Monday, November 15, 2010

It's not the economy, stupid

Any of you wondering how to feel about the unanaesthetised surgery being performed on the British welfare state and public sector have only to read this, Nothing To Do With The Economy, Ross McKibbin in the LRB.
Much of the government’s budget strategy is dependent on consequences which might be favourable, on premises which are almost certainly wrong, on sheer fantasy, and on that will-o’-the-wisp, ‘confidence’. It is pretty clear that those on benefits of whatever kind will suffer, however the cuts are interpreted. Anyone disabled, or partly disabled and on employment support, or dependent on housing benefit, or in need of social housing, or reliant on local authority care – indeed anyone on a low income – will lose.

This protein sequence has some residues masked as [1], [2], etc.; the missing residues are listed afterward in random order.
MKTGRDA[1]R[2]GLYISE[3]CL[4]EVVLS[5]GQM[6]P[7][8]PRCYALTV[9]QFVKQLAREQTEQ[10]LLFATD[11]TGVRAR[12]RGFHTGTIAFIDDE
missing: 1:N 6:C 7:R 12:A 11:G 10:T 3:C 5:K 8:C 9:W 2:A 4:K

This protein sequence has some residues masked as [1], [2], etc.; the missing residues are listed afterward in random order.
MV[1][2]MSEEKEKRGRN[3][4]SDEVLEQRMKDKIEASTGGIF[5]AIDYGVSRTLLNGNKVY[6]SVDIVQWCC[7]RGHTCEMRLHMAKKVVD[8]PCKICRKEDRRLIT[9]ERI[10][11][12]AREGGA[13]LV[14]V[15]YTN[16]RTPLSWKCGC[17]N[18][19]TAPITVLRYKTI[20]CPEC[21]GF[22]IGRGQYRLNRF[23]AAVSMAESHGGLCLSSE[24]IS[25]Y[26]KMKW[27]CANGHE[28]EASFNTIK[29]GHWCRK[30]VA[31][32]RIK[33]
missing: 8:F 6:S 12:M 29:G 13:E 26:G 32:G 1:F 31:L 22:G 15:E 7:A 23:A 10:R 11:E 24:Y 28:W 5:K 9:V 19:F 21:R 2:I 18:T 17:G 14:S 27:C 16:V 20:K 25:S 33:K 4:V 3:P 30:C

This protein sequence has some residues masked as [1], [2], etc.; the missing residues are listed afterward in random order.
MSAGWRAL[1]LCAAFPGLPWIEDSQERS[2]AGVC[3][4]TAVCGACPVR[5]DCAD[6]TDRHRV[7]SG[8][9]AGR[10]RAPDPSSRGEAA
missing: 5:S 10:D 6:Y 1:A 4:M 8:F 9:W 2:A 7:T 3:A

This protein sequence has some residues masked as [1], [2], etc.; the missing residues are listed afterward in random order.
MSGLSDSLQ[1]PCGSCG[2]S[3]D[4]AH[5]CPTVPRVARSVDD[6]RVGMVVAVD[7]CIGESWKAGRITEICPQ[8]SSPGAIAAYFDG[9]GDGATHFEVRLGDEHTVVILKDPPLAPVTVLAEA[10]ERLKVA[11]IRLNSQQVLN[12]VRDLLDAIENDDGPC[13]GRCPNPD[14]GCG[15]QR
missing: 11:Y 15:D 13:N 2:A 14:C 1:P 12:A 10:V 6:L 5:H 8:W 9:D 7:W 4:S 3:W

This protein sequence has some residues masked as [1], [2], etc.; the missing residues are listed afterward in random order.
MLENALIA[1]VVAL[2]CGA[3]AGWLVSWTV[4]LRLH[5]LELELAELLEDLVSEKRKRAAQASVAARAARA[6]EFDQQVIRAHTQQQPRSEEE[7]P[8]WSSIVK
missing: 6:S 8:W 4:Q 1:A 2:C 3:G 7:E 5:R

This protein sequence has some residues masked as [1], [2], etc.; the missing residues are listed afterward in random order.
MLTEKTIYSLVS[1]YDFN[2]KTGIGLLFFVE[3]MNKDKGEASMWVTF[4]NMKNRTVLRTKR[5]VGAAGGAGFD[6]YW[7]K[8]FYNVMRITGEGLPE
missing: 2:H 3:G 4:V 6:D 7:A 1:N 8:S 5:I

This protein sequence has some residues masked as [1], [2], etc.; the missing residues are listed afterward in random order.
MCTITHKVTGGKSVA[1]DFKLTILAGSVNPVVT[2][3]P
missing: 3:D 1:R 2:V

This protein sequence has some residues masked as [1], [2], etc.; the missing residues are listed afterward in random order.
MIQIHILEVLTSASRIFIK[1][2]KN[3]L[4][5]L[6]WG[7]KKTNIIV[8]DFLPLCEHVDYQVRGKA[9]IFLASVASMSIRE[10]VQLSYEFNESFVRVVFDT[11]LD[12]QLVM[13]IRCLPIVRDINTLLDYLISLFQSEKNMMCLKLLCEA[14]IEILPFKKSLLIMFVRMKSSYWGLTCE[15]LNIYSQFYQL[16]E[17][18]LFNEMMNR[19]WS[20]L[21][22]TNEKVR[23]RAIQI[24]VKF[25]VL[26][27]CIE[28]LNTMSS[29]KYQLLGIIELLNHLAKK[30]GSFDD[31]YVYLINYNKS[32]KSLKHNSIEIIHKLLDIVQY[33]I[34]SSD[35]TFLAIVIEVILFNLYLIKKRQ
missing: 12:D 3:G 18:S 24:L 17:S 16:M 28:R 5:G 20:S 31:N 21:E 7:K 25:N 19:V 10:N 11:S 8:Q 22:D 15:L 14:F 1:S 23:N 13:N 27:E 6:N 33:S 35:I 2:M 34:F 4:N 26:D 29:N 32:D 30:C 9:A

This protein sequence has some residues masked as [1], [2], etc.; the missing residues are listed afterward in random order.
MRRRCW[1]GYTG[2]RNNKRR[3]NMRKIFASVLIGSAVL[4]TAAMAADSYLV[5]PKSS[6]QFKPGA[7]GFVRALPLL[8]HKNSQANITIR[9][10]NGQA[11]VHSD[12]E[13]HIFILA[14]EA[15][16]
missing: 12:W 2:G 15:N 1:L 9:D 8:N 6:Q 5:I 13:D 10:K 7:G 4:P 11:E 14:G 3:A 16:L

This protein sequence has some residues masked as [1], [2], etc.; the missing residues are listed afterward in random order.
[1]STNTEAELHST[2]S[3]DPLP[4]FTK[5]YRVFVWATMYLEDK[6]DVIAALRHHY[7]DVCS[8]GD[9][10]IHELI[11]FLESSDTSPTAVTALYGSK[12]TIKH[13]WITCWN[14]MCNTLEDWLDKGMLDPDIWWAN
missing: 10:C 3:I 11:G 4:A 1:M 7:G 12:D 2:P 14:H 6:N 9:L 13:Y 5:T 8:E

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The country is not on the verge of bankruptcy. There is no evidence that the bond market was reacting against British debt, despite the best efforts of the Conservative Party to encourage it to do so. Our fiscal position was never like that of Greece, which had cooked the books and was struggling to cope with short-term government debt, though Osborne et al insisted it was. Why was it necessary to take such drastic action at all? Our debt ratio was much higher after the Second World War and neither Attlee nor Churchill felt any obligation to do what Cameron, Clegg and Osborne have done. Even Darling’s proposed schedule of deficit reduction seems excessively prudent. A less political chancellor might simply have allowed economic recovery (i.e. increased tax returns to the Treasury), modest reductions in new spending and inflation to deal with the debt
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